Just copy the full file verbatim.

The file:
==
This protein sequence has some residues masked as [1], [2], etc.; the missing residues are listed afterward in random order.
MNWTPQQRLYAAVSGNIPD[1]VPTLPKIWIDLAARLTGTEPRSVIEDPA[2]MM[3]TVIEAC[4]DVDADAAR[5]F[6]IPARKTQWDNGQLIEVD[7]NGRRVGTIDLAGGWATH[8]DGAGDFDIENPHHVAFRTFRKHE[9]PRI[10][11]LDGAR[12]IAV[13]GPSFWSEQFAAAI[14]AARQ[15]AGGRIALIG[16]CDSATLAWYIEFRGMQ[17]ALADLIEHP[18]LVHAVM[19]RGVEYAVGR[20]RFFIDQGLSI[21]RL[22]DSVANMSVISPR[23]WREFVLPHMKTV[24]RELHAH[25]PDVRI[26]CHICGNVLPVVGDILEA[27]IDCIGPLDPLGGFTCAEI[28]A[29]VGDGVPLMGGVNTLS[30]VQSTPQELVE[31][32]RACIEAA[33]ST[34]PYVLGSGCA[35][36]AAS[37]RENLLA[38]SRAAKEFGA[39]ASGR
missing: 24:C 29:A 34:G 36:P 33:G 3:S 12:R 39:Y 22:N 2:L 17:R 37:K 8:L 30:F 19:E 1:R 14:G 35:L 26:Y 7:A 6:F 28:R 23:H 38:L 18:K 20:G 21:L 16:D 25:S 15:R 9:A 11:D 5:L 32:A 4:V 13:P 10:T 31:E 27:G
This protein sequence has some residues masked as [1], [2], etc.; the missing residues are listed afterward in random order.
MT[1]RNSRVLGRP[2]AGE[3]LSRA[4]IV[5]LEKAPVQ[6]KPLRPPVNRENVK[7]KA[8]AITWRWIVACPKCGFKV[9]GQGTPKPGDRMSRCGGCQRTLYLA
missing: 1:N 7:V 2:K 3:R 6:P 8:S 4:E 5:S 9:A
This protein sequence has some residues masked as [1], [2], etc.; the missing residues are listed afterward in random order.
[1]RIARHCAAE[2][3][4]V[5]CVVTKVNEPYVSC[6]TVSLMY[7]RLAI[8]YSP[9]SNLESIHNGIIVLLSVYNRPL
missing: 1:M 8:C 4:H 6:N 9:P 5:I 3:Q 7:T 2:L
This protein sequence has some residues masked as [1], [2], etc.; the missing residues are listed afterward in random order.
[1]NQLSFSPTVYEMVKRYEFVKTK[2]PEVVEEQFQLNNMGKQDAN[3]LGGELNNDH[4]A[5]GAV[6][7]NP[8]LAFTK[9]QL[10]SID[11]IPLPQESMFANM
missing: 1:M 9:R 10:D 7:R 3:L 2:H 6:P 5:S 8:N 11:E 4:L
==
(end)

This protein sequence has some residues masked as [1], [2], etc.; the missing residues are listed afterward in random order.
MNWTPQQRLYAAVSGNIPD[1]VPTLPKIWIDLAARLTGTEPRSVIEDPA[2]MM[3]TVIEAC[4]DVDADAAR[5]F[6]IPARKTQWDNGQLIEVD[7]NGRRVGTIDLAGGWATH[8]DGAGDFDIENPHHVAFRTFRKHE[9]PRI[10][11]LDGAR[12]IAV[13]GPSFWSEQFAAAI[14]AARQ[15]AGGRIALIG[16]CDSATLAWYIEFRGMQ[17]ALADLIEHP[18]LVHAVM[19]RGVEYAVGR[20]RFFIDQGLSI[21]RL[22]DSVANMSVISPR[23]WREFVLPHMKTV[24]RELHAH[25]PDVRI[26]CHICGNVLPVVGDILEA[27]IDCIGPLDPLGGFTCAEI[28]A[29]VGDGVPLMGGVNTLS[30]VQSTPQELVE[31][32]RACIEAA[33]ST[34]PYVLGSGCA[35][36]AAS[37]RENLLA[38]SRAAKEFGA[39]ASGR
missing: 24:C 29:A 34:G 36:P 33:G 3:S 12:R 39:Y 22:N 2:L 17:R 37:K 8:L 30:F 19:E 1:R 14:G 35:L 26:Y 7:A 6:F 28:R 23:H 38:L 18:K 20:G 21:L 16:D 25:S 15:R 9:A 11:D 5:L 32:A 4:V 13:P 10:T 31:E 27:G
This protein sequence has some residues masked as [1], [2], etc.; the missing residues are listed afterward in random order.
MT[1]RNSRVLGRP[2]AGE[3]LSRA[4]IV[5]LEKAPVQ[6]KPLRPPVNRENVK[7]KA[8]AITWRWIVACPKCGFKV[9]GQGTPKPGDRMSRCGGCQRTLYLA
missing: 1:N 7:V 2:K 3:R 6:P 8:S 4:E 5:S 9:A
This protein sequence has some residues masked as [1], [2], etc.; the missing residues are listed afterward in random order.
[1]RIARHCAAE[2][3][4]V[5]CVVTKVNEPYVSC[6]TVSLMY[7]RLAI[8]YSP[9]SNLESIHNGIIVLLSVYNRPL
missing: 1:M 8:C 4:H 6:N 9:P 5:I 3:Q 7:T 2:L
This protein sequence has some residues masked as [1], [2], etc.; the missing residues are listed afterward in random order.
[1]NQLSFSPTVYEMVKRYEFVKTK[2]PEVVEEQFQLNNMGKQDAN[3]LGGELNNDH[4]A[5]GAV[6][7]NP[8]LAFTK[9]QL[10]SID[11]IPLPQESMFANM
missing: 1:M 9:R 10:D 7:R 3:L 2:H 6:P 5:S 8:N 11:E 4:L